F.A.Q.

Frequently Asked Questions

 

How are ESG classes taught?

Students play a proactive role in all of their ESG classes through methods such as peer-review sessions and oral presentations.  Math and science subjects are taught through small groups of 5 to10 students led by a single instructor and accompanied by regular problem solving sessions run by student teaching assistants.  Humanities subjects and undergraduate seminars (6 to 15 students) are run through discussion-based classes with plenty of opportunity for student input.  We also encourage our students to delve further into areas of particular interest to them and to consider new ways of learning the material.

 

What does a typical ESG schedule look like?

Almost all of our students take their core science and math subjects in ESG during their first term at MIT.  Many students also take a HASS or HASS-D subject in ESG.  However, you are free to take whatever classes you wish.  One advantage of being in ESG is the flexibility you will have in organizing your schedule to fit your needs.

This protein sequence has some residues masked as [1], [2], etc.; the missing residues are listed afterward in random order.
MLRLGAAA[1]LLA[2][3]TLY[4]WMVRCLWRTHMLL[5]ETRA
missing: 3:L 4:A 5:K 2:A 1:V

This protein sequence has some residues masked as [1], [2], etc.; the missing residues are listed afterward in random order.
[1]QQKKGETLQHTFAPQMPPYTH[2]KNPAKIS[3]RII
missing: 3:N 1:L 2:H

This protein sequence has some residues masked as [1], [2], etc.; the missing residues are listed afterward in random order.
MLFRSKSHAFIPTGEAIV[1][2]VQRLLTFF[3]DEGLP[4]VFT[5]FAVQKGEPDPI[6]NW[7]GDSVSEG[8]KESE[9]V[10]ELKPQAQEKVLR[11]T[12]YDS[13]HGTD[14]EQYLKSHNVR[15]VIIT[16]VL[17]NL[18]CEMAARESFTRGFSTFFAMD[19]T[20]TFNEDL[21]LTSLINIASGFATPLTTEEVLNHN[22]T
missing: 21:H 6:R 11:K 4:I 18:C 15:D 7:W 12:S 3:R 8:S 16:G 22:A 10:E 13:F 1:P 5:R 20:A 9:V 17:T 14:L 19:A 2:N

Can a student take subjects outside of ESG?

You can choose to take all of your subjects in ESG or you can elect to take one or two subjects in the regular curriculum which may or may not be offered in ESG.  The only requirement is that you take at least half of your subjects in ESG.

 

Do ESG subjects cover the same material as subjects in the regular curriculum?

Your transcript will reflect exactly the same kind of credit that students receive taking courses in the regular curriculum.  However, students can move more quickly through material with which they are already familiar and spend extra time on topics they find interesting or challenging.

 

Do students feel isolated from the rest of MIT if they join ESG?

Since ESG students live with students from the regular curriculum and may be taking a class or two in the mainstream, ESGers generally don’t feel cut off from the rest of MIT.  Our students believe that they have the best of both worlds: an informal community where they can really get to know instructors and fellow students and receive personal attention, as well as access to all the resources that MIT has to offer.